# Slightly generalised `accumulate`

`accumulate` (a.k.a. `scan`, `prefix` etc) is great, but I’ve got a situation in which I need something very slightly different, and wonder whether anyone knows whether

1. it has a name
2. someone has already implemented it

Specifically, as I understand it `accumulate` eats a binary function `f` and an iterator `xs` and does something that’s roughly equivalent to (but presumably more clever than) the following:

``````function my_accumulate(f, xs, init)
output = Vector{typeof(init)}(undef, length(xs))
y = init
for (n, x) in enumerate(xs)
y = f(y, x)
output[n] = y
end
return output
end
``````

Now, I’ve got a function `g` that outputs a length 2 `Tuple` where I want to return the first element as part of `output` and pass the second on to the next iteration. Again, writing the for loop, something like this:

``````function not_quite_my_accumulate(g, xs, init)
output = Vector{typeof(init)}(undef, length(xs))
w = init
for (n, x) in enumerate(xs)
w, y = g(w, x)
output[n] = y
end
return output
end
``````

In general one could implement `not_quite_my_accumulate` using `accumulate` by storing both `w` and `y` in `output` / passing them both on to the next iteration and then playing around with the result, but in my application it tends to be the case that `y` is quite small while `w` is rather large. Consequently I can’t afford to store all the intermediate values of `w`.

I couldn’t see anything about this in the docs, and I’m not sure whether it’s a function that has a name, so any advice would be much appreciated!

Eats a function. : two-argument would be less ambiguous

Your code is quite easy to understand, I would use anything fancier. BUt sorry no help, i can’t think of a function. Others might though.

I guess there are a couple of tricks that can be useful. If `w` is type-stable, you could create a structure that encodes `w` and updates it as you iterate.

``````julia> mutable struct WithState{F, S} # somewhat similar to `Flux.Recur`
f::F
state::S
end

julia> function (st::WithState)(x)
w, y = st.f(st.state, x)
st.state = w
return y
end

julia> map(WithState(g, init), xs) # not 100% sure that `map` guarantees to be run sequentially, though in practice I think it does
``````

If you want to be efficient while allowing `w` to change type, you have to play around with `foldl`. For example, you could do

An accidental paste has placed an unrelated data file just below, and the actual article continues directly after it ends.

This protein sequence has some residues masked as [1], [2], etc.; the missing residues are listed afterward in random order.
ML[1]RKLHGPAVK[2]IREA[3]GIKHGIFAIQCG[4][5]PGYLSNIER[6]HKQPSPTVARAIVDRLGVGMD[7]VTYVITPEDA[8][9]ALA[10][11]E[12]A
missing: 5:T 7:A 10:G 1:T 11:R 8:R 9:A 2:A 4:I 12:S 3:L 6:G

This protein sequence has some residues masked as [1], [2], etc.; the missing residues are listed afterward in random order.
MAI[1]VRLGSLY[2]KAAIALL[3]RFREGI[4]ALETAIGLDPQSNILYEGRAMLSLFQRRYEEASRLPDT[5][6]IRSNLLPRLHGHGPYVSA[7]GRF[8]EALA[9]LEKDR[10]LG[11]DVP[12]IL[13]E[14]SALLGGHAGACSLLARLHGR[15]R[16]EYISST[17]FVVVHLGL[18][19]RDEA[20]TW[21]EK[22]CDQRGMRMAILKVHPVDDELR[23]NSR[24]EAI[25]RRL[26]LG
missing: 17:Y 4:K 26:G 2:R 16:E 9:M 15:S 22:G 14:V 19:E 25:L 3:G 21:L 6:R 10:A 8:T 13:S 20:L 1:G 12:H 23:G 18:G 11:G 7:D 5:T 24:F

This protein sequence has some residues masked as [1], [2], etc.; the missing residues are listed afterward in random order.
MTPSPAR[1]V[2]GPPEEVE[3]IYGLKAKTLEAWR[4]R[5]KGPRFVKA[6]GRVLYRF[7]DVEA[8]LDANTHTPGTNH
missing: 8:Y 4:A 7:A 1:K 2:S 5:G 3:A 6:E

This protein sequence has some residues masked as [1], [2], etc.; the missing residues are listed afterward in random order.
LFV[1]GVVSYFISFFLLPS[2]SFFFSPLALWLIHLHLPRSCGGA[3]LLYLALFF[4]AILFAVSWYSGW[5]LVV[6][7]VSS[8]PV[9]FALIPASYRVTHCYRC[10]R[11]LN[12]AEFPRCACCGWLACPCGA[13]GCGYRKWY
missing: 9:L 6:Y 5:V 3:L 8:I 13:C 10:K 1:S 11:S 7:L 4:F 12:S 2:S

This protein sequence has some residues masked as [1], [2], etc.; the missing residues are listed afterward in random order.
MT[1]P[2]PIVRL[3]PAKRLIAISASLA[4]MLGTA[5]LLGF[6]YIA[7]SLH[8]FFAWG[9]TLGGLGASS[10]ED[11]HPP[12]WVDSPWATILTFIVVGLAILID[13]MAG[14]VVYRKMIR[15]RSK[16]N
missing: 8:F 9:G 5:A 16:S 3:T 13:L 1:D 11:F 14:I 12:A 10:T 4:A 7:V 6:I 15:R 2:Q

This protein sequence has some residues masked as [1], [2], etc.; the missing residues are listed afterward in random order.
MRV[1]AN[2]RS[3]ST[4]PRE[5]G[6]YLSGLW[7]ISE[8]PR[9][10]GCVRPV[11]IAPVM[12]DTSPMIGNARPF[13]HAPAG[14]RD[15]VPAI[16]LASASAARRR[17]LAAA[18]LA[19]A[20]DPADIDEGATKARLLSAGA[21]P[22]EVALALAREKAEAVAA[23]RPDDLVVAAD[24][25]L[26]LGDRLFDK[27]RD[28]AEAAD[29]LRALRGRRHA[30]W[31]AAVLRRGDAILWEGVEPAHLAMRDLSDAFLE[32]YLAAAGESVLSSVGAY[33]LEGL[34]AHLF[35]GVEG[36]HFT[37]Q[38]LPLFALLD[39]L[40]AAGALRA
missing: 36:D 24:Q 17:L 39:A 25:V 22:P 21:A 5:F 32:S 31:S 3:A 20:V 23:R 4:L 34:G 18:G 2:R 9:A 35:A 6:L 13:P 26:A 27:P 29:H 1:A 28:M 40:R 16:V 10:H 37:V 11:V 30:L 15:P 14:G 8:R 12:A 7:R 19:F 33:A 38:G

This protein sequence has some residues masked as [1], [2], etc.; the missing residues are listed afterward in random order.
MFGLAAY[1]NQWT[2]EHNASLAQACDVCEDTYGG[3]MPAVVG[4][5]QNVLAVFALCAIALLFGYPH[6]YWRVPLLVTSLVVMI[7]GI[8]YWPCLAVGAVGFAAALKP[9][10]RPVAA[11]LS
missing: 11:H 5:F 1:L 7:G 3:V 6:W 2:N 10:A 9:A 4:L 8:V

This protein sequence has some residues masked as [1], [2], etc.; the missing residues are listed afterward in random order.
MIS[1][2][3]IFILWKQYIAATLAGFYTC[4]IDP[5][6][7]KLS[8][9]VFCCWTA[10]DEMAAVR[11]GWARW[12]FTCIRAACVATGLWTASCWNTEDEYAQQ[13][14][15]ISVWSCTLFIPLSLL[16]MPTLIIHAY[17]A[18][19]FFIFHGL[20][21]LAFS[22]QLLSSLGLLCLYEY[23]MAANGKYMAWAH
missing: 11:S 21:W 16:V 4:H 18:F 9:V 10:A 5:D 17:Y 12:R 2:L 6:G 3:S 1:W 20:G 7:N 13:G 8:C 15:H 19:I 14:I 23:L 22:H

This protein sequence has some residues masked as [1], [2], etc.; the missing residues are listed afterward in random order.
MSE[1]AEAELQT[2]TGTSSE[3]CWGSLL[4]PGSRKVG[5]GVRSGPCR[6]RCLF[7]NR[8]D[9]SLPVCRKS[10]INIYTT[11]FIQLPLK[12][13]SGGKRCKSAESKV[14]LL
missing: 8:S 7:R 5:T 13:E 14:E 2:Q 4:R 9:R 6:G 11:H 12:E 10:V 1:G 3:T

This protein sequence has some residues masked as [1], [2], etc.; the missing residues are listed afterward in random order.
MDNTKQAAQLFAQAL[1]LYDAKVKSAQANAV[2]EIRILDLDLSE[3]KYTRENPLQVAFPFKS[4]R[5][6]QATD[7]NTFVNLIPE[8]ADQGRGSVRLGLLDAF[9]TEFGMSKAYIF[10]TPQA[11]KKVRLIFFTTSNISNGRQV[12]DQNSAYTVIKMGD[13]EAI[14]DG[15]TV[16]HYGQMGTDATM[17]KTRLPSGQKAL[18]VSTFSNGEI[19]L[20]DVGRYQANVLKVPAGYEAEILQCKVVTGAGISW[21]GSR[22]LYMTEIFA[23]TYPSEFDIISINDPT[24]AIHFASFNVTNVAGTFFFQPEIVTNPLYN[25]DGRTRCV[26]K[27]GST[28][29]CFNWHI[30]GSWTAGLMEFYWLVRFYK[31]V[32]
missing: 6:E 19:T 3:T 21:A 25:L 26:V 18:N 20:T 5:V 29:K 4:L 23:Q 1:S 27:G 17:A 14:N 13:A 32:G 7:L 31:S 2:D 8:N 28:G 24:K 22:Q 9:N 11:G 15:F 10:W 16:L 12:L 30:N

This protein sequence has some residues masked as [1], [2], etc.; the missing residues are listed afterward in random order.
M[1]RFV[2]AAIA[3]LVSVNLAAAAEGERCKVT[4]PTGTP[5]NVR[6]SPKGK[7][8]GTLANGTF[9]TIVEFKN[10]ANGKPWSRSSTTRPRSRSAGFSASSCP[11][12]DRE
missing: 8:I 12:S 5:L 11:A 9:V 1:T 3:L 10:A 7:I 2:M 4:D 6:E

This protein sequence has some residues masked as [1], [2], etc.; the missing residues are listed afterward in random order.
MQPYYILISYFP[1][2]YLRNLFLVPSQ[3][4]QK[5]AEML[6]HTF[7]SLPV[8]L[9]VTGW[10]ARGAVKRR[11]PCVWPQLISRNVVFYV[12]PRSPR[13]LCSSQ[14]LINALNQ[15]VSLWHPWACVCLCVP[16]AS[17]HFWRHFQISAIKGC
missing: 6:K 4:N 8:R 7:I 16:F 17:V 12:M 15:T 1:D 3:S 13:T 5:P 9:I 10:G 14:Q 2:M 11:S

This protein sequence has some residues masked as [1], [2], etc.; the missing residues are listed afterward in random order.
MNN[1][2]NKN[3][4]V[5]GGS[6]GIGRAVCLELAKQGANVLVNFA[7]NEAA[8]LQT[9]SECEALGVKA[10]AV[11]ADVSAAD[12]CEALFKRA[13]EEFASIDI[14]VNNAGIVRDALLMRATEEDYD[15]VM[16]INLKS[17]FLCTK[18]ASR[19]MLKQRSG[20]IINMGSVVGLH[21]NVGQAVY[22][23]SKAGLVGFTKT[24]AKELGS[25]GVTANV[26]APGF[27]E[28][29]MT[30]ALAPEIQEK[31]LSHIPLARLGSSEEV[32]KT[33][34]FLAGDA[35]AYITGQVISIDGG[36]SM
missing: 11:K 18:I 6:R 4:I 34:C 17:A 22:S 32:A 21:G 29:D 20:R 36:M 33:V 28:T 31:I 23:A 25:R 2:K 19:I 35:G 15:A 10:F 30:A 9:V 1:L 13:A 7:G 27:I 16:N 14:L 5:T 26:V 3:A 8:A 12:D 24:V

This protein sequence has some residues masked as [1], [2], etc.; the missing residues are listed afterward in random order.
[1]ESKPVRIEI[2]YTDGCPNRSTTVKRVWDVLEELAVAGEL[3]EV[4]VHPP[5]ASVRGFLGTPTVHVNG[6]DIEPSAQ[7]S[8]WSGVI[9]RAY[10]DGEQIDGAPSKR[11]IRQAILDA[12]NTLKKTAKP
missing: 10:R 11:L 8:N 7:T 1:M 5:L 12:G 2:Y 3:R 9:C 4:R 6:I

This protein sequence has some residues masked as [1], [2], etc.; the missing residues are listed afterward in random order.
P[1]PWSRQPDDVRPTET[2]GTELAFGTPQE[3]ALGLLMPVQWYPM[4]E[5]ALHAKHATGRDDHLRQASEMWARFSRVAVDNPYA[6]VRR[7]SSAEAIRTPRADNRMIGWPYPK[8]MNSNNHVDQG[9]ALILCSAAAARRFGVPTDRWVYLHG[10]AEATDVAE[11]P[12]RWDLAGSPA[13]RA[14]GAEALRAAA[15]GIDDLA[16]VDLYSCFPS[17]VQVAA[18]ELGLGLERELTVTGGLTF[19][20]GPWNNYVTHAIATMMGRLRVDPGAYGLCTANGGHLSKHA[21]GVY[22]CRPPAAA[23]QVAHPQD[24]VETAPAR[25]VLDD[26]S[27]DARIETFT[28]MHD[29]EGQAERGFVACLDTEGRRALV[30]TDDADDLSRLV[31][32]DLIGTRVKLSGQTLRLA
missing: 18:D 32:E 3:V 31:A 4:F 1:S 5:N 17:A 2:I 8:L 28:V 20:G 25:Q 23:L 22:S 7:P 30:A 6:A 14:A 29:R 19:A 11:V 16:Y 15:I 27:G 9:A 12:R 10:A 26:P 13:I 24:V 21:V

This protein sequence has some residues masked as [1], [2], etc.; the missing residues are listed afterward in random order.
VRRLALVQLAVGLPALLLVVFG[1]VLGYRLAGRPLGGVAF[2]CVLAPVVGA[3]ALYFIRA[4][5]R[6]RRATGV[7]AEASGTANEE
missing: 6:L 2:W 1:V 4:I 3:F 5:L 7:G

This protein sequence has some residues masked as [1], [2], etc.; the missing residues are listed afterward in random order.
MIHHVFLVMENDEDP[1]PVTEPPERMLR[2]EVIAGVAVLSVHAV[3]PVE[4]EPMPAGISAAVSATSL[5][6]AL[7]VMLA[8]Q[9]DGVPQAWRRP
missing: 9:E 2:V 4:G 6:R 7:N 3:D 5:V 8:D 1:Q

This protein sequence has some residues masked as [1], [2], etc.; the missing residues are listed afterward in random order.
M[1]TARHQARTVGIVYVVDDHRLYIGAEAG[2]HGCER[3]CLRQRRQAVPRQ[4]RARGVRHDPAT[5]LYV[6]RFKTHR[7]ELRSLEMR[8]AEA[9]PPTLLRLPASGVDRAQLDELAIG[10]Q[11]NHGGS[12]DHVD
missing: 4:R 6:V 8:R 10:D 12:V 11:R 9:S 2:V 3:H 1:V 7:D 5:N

``````julia> res, _ = foldl(xs, init=(Union{}[], init)) do (vec, w), x
ŵ, y = g(w, x)
return push!!(vec, y), ŵ # `push!!` allows widening of the vector
end
``````

In general, playing around with the function you pass to `foldl` is a key idea for Transducers (or at least, that’s my understanding). Maybe the above could somehow be done as a transducer, but I don’t understand the details of the framework well enough to be sure.

3 Likes

Good point – I hadn’t considered using mutation. It’s definitely an option, but I’ll hold off on marking it as a solution as a non-mutating solution would also be nice.

Thanks for pointing me towards `Transducers.jl` – it looks like its ScanEmit transducer is actually what I want. It has roughly the same behaviour as `not_quite_my_accumulate`:

``````julia> not_quite_my_accumulate(tuple, 1:3, 0)
3-element Array{Int64,1}:
1
2
3

julia> collect(ScanEmit(tuple, 0), 1:3)
3-element Array{Int64,1}:
0
1
2
``````
3 Likes

You can also implement a custom iterator and keep track of the state that way. It generally only requires you overload `length` and `iterate`.

``````struct MyAccumulator{G, X, I<:Union{eltype(X), Nothing}}
g::G
xs::X
init::I
end

MyAccumulator(g, xs) = MyAccumulator(g, xs, nothing)
Base.length(MA::MyAccumulator) = length(MA.xs)

function Base.iterate(MA::MyAccumulator{G, X, I}, state = (1, something(MA.init, one(I))))
i, w = state
i > length(MA.xs) && return nothing

w, x = MA.g(w, @inbounds MA.xs[i])
return (x, (i+1, w))
end

julia> collect(MyAccumulator((w,x) -> (w+x, w*x), [1,2,3,4]))
4-element Array{Any,1}:
1
4
12
28
``````

Note that the return type is `Array{Any}` because `eltype` isn’t implemented (it’s a bit tricky since g can do anything, but you could look at how `accumulate` does it in Base to figure out a good general way).

I don’t think the interface above is necessarily the best for what you want, but maybe it can inspire a better direction.

2 Likes